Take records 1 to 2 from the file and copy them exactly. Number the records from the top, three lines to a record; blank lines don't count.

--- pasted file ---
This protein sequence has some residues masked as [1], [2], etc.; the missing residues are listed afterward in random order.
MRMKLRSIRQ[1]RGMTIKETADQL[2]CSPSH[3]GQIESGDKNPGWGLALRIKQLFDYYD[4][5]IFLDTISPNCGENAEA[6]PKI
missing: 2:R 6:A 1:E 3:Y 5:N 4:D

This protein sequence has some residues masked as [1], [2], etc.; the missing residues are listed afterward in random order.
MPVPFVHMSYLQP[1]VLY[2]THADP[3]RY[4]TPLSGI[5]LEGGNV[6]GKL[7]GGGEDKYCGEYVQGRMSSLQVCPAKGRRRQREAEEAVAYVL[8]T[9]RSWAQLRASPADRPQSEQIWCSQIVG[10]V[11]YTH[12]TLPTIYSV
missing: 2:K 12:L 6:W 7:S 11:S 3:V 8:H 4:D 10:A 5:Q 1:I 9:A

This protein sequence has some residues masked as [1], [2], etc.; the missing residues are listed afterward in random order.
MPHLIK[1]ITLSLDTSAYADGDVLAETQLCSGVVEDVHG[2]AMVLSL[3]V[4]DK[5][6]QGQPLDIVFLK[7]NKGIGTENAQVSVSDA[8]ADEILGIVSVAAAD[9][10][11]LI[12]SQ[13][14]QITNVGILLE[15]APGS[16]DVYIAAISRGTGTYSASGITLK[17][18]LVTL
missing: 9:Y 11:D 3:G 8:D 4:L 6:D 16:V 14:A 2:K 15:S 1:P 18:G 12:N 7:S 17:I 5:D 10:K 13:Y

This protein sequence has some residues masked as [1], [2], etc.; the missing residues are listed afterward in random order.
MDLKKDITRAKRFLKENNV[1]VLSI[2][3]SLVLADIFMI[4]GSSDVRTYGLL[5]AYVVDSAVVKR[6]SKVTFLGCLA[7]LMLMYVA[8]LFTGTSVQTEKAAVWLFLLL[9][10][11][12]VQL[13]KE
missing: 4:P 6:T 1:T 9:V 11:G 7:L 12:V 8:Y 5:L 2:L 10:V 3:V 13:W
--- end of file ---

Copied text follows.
This protein sequence has some residues masked as [1], [2], etc.; the missing residues are listed afterward in random order.
MRMKLRSIRQ[1]RGMTIKETADQL[2]CSPSH[3]GQIESGDKNPGWGLALRIKQLFDYYD[4][5]IFLDTISPNCGENAEA[6]PKI
missing: 2:R 6:A 1:E 3:Y 5:N 4:D

This protein sequence has some residues masked as [1], [2], etc.; the missing residues are listed afterward in random order.
MPVPFVHMSYLQP[1]VLY[2]THADP[3]RY[4]TPLSGI[5]LEGGNV[6]GKL[7]GGGEDKYCGEYVQGRMSSLQVCPAKGRRRQREAEEAVAYVL[8]T[9]RSWAQLRASPADRPQSEQIWCSQIVG[10]V[11]YTH[12]TLPTIYSV
missing: 2:K 12:L 6:W 7:S 11:S 3:V 8:H 4:D 10:A 5:Q 1:I 9:A